SAIL from summer into a new school year

September 23rd, 2010

With fall term classes about to begin, this is a fitting time for reflection on my own return to the classroom this summer. It was brief – a single, one-hour lecture – but it served to remind me why I love my job, why we are all here, and what an important mission we carry out.

The subject was familiar to me: Sanskrit, and the ancient language’s role in the development of Indian culture as well as its influences upon the other Indo-European languages that would follow.

My students made this summer’s lecture a unique and refreshing experience for me. They were 9th-graders from working-class families, taking part in the University of Oregon’s SAIL Program (Summer Academy to Inspire Learning) – a free, weeklong day camp intended to make higher education a realistic goal for students of their background.

SAIL was initiated four years ago by UO economics professors Bruce Blonigen and Bill Harbaugh, who along with the other UO faculty in the program volunteer their time for this. SAIL is offered to bright students who would not otherwise be college-bound due to their families’ economic situations. Those 9th-graders who complete their first year of camp are invited back each year through high school.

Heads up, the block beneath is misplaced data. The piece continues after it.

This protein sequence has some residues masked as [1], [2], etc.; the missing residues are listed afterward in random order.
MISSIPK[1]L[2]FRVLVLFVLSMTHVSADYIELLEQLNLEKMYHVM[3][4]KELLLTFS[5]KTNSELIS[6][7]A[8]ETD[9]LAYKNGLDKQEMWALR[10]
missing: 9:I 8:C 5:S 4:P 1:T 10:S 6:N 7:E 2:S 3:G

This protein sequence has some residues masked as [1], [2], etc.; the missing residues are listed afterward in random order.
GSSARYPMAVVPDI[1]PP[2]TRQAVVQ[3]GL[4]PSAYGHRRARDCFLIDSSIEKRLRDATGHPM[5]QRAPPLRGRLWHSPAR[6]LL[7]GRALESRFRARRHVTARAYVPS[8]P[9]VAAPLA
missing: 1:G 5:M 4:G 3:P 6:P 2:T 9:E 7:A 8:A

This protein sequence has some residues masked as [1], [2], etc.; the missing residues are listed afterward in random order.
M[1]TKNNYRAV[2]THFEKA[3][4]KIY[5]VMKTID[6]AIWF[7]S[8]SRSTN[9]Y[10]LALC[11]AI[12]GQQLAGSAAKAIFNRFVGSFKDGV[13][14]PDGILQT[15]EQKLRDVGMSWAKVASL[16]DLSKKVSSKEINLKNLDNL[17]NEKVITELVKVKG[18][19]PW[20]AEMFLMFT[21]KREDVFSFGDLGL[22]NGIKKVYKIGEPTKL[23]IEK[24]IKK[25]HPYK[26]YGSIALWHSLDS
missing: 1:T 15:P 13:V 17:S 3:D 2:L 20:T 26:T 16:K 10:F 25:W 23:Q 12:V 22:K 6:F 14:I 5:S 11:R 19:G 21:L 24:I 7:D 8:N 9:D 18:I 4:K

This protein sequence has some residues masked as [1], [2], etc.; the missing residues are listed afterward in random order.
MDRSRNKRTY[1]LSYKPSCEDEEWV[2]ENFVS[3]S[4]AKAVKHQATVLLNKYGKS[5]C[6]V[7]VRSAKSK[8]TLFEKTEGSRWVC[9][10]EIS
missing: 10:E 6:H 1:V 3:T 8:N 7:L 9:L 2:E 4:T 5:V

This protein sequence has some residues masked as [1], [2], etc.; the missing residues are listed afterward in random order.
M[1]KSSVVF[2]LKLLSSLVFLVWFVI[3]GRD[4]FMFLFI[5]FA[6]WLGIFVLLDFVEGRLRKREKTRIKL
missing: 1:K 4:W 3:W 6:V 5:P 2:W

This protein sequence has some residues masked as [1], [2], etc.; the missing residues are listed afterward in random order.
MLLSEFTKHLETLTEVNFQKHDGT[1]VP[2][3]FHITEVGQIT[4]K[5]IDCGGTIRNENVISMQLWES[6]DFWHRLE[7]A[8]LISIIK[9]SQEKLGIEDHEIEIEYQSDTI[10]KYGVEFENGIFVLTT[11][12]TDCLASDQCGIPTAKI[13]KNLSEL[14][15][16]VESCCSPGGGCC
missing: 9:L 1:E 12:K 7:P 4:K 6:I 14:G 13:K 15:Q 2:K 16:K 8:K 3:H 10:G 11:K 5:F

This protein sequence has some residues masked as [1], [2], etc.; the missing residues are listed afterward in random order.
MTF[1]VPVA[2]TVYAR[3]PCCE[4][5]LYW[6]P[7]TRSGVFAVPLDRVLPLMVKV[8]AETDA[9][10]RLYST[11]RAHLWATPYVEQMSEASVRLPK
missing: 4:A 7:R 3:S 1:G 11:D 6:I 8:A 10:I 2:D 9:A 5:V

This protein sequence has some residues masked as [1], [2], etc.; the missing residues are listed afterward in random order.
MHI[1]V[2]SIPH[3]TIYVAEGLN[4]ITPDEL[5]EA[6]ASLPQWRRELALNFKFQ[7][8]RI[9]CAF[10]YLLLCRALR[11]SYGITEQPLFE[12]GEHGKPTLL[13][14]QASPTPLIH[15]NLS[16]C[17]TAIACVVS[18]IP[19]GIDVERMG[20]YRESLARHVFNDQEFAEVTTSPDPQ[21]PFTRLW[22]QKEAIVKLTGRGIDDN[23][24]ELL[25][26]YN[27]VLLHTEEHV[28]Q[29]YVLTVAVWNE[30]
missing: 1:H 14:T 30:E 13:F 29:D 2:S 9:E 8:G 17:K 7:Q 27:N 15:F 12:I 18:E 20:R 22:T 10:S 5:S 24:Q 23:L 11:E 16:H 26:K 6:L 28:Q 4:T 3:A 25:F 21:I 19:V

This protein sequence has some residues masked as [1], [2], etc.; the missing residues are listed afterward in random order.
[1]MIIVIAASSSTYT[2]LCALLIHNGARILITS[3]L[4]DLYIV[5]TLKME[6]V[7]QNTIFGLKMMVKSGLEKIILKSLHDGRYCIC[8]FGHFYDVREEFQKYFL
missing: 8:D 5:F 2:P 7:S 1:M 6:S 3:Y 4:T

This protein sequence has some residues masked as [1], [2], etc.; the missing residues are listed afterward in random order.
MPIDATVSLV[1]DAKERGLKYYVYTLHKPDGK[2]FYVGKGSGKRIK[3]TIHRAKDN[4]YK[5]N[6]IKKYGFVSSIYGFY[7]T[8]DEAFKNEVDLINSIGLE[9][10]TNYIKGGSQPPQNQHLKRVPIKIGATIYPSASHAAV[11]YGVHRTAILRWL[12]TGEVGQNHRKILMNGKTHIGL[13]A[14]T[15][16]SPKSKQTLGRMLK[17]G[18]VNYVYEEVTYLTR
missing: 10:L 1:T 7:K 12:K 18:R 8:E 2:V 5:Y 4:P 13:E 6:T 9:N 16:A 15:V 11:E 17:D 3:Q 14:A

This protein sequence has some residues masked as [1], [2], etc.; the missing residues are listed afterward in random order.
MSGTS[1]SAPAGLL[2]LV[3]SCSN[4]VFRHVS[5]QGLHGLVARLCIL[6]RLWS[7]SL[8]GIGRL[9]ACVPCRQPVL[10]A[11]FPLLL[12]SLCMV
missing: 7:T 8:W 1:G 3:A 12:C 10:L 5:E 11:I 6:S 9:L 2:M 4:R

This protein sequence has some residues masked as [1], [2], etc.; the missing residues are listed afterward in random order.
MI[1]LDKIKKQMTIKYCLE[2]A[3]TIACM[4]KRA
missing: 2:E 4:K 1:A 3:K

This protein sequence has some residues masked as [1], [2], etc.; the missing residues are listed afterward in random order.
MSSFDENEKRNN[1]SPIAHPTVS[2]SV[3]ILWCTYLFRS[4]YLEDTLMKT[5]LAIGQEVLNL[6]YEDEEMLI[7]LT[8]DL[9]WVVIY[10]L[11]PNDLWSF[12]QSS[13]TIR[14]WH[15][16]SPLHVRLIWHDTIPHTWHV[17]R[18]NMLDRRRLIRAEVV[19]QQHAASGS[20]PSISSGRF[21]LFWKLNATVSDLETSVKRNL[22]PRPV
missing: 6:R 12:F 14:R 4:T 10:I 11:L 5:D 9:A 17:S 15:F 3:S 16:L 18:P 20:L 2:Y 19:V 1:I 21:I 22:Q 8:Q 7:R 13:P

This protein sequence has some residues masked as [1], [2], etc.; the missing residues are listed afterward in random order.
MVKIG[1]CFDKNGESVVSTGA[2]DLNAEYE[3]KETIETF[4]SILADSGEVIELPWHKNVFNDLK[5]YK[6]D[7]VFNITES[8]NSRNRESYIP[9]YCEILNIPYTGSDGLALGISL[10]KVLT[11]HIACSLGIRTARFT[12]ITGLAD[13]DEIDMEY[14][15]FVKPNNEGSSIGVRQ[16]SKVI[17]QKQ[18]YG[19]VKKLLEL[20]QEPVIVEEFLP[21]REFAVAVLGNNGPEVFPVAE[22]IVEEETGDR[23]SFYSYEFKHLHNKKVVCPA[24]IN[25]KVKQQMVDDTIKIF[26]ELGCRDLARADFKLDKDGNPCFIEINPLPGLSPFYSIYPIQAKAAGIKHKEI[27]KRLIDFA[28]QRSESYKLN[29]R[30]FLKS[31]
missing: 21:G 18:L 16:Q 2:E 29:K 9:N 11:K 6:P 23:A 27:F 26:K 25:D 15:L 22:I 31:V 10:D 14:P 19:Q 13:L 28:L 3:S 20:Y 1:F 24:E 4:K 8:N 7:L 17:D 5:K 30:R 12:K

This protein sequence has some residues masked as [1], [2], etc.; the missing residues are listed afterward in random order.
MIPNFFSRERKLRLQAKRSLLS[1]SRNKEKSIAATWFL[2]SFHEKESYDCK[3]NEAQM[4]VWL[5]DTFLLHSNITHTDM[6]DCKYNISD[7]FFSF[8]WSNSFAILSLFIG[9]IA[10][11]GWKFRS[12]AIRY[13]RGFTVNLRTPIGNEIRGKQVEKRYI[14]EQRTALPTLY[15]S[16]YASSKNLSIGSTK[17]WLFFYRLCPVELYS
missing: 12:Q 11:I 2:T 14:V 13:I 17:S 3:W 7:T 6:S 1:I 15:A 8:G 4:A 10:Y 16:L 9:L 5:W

It has become a strong focus of the UO to reach out to students such as those in the SAIL Program – first-generation and other non-traditional college students. I was the first in my family to attend college, and that opportunity has opened the world to me. Our mission at the UO is to make higher education available to a broad range of students, and we are committed to serving as an avenue to excellence.

During this summer’s lecture, I told my classroom of 9th-graders that early Indian scholars believed everything worth knowing was in Sanskrit. I told them of prospective students in ancient India who were required to memorize entire textbooks before they were accepted by their teachers.

But I hope and believe what they learned is that education is a key to the doorway of opportunity. And that institutions such as the UO can help students from all walks of life to unlock the promise of brilliance and fulfillment.

That is what we do, and why we’re here.

« Back to Blog Home